Review: The Get Up Kids at Lincoln Hall
By Soyoung Kwak in Arts & Entertainment on Mar 13, 2011 7:00PM
Photo of The Get Up Kids at Lincoln Hall by Soyoung Kwak
The Get Up Kids are kind of a big deal. Any mention of their name stirs up fond memories of the music industry's past for sure, when "indie music" was still a legitimate genre of music. Plus, we aren't afraid to admit that we still own a worn copy of Something to Write Home About and play it on repeat, tearing up when we hear Matt Pryor's boyish voice sing about fleeting love. Although TGUK went through some rough times and broke up after their farewell tour in 2005, they recently reunited and released their fifth full-length album, There Are Rules, in late January. Last night, The Get Up Kids made a statement appearance to a sold out crowd at Lincoln Hall in support of their new album, and it was a relief to see that TGUK still had some of the indie magic it possessed a long time ago.
Having spent a good chunk of our youth listening to and relating to what TGUK had to say about everything from relationships to self-discovery in the early Four Minute Mile (1997) and Something to Write Home About (1999), there was a definite air of nostalgia that laced our experience at Lincoln Hall. The last time we saw the band was in 2005, when the band's attention was mostly focused on giving the best show they could because it would be their last as a band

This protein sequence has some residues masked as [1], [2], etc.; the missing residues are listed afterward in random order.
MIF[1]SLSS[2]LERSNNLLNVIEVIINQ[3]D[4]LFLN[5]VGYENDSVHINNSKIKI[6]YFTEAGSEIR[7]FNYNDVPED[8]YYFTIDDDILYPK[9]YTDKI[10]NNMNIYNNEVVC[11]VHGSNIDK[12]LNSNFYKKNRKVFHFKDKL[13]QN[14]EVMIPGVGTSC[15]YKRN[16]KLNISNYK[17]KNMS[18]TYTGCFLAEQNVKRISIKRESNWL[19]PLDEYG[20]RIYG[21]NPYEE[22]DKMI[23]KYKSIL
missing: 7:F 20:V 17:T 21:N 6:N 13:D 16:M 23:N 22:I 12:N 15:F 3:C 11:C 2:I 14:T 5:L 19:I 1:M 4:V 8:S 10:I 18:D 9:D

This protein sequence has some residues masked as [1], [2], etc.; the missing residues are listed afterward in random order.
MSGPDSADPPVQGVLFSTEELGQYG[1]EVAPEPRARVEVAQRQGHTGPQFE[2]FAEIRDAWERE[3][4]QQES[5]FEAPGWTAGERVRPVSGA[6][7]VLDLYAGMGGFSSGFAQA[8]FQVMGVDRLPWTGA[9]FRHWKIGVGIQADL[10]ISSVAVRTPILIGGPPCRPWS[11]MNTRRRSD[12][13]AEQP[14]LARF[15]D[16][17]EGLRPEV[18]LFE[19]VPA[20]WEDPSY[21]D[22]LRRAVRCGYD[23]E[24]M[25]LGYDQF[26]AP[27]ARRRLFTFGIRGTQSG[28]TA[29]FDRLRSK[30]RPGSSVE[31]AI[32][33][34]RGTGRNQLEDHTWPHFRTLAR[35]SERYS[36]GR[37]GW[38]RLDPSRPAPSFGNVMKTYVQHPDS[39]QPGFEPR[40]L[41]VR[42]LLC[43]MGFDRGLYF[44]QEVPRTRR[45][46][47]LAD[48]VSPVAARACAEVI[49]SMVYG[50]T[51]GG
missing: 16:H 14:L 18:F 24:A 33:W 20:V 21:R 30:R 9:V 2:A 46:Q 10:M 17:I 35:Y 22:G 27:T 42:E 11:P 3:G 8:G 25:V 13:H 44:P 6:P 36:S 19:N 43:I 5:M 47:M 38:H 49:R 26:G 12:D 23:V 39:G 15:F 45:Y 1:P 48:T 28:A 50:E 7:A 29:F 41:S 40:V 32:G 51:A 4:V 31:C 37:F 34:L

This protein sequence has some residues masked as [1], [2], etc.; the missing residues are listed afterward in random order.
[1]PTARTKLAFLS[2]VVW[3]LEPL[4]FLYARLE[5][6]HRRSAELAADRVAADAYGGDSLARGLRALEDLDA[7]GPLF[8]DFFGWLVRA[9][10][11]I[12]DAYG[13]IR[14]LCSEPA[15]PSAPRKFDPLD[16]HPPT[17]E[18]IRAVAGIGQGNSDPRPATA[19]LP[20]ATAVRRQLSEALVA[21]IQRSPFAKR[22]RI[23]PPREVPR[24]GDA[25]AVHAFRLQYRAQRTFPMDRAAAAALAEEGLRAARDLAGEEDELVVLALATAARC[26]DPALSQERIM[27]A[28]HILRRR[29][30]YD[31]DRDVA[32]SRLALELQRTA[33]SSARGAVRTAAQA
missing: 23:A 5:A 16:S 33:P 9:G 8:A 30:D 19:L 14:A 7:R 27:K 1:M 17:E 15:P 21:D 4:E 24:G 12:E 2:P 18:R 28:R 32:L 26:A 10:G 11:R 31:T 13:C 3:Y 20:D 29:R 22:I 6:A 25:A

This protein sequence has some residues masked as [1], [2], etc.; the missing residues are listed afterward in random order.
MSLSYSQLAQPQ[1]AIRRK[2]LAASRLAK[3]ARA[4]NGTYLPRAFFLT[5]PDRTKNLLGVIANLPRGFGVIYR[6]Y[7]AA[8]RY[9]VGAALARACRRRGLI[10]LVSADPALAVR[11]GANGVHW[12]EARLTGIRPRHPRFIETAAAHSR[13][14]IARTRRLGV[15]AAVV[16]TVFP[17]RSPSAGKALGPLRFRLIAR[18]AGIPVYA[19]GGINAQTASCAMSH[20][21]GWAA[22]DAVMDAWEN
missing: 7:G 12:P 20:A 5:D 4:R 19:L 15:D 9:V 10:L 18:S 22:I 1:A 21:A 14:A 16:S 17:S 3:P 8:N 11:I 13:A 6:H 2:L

forever for a long time. That same energy within the band that stirred the crowd in 2005 was certainly present on stage last night, and it felt good to see that the band was able to still put on a lively show. Although TGUK was able to seamlessly switch back and forth to and from new songs and old songs, it was pretty clear that the crowd responded to new and old songs differently. The intro to "I'm a Loner Dottie, a Rebel..." off Something to Write Home About instantly threw the audience in a frenzy and everyone screamed along to every line in that song. We were also somewhat surprised to hear "Don't Hate Me" and "Mass Pike" during the 90-minute set. It wasn't that TGUK's new songs failed to catch the crowd's attention (there were plenty of people nodding their heads and jamming out to quirky synth riffs and fast pop beats showcased in some of their new songs) - it just seemed that the audience wanted more of the emotion and youthfulness that defined TGUK's sound around a decade ago.
Of course, it would be unnatural if TGUK's sound hadn't changed at all in the past decade. Aside from simply growing up and writing songs about different life experiences as they happen, the band broke it off with their longtime label, Vagrant Records, and decided to start new and release music through their own label, Quality Hill. Perhaps all that we can do is appreciate the sweet nostalgic flavor of TGUK's musical past and accept that they have simply moved on, even if we haven't. Although TGUK isn't the same band as it was back in the 1990s, it was pretty clear from last night that the Kids are all right.